EIA projects US energy-related CO2 emissions to decrease

Monday, February 10, 2020

If no new laws or regulations are adopted, a federal report projects that U.S. energy-related carbon dioxide emissions will decrease through the early 2030s, before increasing slightly to 4.9 billion metric tons in 2050, based on changes in the fuel mix for electricity generation and increasing activity in the industrial and transportation sectors.

The U.S. Energy Information Administration publishes an annual report on projections and possible scenarios. The most recent release, Annual Energy Outlook 2020 (AEO2020), includes a "reference case" which assumes that no new laws or regulations are enacted which affect energy-sector carbon emissions. Under that scenario, EIA's modeling shows total U.S. energy-related CO2 emissions decrease until 2031, then resume growth, but remain 4% lower than 2019 levels by 2050.

Source: U.S. Energy Information Administration, Annual Energy Outlook 2020

Transportation contributes more energy-related CO2 emissions than electric power generation, industrial activity, or any other sector tracked in EIA's AEO2020 report. EIA projects decreases in transportation sector emissions through the late 2020s, as fuel efficiency increases faster than does the total distance traveled, but then projects that increased activity in the transportation and industrial sectors will lead to more consumption of petroleum and natural gas.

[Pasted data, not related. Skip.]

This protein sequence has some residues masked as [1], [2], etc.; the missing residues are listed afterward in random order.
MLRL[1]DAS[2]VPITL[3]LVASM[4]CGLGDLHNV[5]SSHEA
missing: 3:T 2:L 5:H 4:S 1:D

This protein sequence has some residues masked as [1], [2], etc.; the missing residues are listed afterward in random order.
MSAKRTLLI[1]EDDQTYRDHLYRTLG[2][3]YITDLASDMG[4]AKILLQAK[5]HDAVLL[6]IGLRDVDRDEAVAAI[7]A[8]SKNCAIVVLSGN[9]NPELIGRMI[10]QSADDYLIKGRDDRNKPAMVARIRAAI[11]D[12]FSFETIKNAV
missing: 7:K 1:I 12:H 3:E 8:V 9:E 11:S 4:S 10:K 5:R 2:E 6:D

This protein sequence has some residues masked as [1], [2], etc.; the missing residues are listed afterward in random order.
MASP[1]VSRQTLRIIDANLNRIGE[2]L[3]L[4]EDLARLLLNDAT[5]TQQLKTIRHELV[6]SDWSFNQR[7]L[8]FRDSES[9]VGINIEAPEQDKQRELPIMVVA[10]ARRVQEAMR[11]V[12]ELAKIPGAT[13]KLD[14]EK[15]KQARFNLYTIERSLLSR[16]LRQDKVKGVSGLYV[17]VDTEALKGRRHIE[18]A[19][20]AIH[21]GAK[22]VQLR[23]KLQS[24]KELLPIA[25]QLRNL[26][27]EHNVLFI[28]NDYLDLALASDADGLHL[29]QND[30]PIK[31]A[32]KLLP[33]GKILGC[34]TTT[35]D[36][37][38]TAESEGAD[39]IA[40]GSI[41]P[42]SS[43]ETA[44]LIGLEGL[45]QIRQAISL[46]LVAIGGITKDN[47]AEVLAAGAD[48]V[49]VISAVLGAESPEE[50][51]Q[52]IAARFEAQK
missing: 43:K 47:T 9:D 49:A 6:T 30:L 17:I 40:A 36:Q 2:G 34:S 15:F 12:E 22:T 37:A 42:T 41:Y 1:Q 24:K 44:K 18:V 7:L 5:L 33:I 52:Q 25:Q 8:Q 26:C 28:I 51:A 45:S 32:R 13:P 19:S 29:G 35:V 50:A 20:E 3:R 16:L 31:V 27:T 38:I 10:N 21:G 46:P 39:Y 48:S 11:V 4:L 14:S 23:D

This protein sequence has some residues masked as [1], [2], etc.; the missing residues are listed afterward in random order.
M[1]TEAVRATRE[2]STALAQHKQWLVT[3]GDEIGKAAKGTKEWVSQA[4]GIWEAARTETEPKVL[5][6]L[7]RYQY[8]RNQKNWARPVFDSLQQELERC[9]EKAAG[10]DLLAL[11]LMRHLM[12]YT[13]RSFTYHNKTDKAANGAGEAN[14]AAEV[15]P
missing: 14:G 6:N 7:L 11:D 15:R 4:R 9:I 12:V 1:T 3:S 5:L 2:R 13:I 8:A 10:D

While the U.S. electric sector formerly emitted more CO2 emissions than did the transportation sector, CO2 emissions associated with electricity generation have fallen significantly in recent years -- a trend EIA projects will continue for the near term. EIA's reference case projects that the largest drop in the U.S. electric power sector’s CO2 emissions experience will arrive by 2025, as coal power plants continue to retire while new renewable generation capacity is added. After 2025, EIA's reference case projects that electric power sector CO2 emissions will remain relatively flat "as the more economically viable coal power plants remain in service."

Meanwhile, EIA projects that residential and commercial energy sector emissions will remain largely unchanged through 2050; each is a relatively small contributor to the nation's total energy-related CO2 emissions budget.

In other scenarios included in AEO2020, EIA notes that U.S. energy-related CO2 emissions projections are sensitive to assumptions regarding variables such as economic activity, oil prices, renewable energy technology costs, and oil and natural gas resource estimates. The report noted that economic growth assumptions can significantly affect emissions projections, with high and low economic growth cases affecting CO2 emissions by +13% and -11% respectively.

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